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4. At Maidenhead H. G. [Herbert George] Wells

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Table Of Contents: The Secret Places of the Heart

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He shook his head sideways and twirled the green umbrella like an animated halo around his large broad-minded face.

Sir Richmond considered. "Desire has never been the chief incentive of my relations with women. Never. So far as I can analyze the thing, it has been a craving for a particular sort of life giving companionship."

"That I take it is Nature's device to keep the lovers together in the interest of the more or less unpremeditated offspring."

"A poor device, if that is its end. It doesn't keep parents together; more often it tears them apart. The wife or the mistress, so soon as she is encumbered with children, becomes all too manifestly not the companion goddess. . . ."

Sir Richmond brooded over his sculls and thought.

"Throughout my life I have been an exceedingly busy man. I have done a lot of scientific work and some of it has been very good work. And very laborious work. I've travelled much. I've organized great business developments. You might think that my time has been fairly well filled without much philandering. And all the time, all the time, I've been-- about women--like a thirsty beast looking for water. . . . Always. Always. All through my life."

Dr. Martineau waited through another silence.

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"I was very grave about it at first. I married young. I married very simply and purely. I was not one of those young men who sow a large crop of wild oats. I was a fairly decent youth. It suddenly appeared to me that a certain smiling and dainty girl could make herself into all the goddesses of my dreams. I had but to win her and this miracle would occur. Of course I forget now the exact things I thought and felt then, but surely I had some such persuasion. Or why should I have married her? My wife was seven years younger than myself,--a girl of twenty. She was charming. She is charming. She is a wonderfully intelligent and understanding woman. She has made a home for me--a delightful home. I am one of those men who have no instinct for home making. I owe my home and all the comfort and dignity of my life to her ability. I have no excuse for any misbehaviour--so far as she is concerned. None at all. By all the rules I should have been completely happy. But instead of my marriage satisfying me, it presently released a storm of long-controlled desires and imprisoned cravings. A voice within me became more and more urgent. 'This will not do. This is not love. Where are your goddesses? This is not love.' . . . And I was unfaithful to my wife within four years of my marriage. It was a sudden overpowering impulse. But I suppose the ground had been preparing for a long time. I forget now all the emotions of that adventure. I suppose at the time it seemed beautiful and wonderful. . . . I do not excuse myself. Still less do I condemn myself. I put the facts before you. So it was."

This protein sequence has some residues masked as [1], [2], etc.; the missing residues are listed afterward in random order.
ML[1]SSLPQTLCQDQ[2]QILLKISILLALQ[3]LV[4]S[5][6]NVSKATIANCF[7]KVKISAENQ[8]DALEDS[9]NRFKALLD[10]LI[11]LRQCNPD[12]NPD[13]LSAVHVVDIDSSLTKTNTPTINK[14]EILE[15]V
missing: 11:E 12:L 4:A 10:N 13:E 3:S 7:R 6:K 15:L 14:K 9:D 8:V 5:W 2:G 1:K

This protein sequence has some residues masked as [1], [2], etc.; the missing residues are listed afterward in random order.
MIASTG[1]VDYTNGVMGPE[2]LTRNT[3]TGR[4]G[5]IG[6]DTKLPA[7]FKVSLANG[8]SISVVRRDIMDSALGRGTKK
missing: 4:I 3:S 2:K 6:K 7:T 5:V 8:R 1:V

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The Secret Places of the Heart
H. G. [Herbert George] Wells

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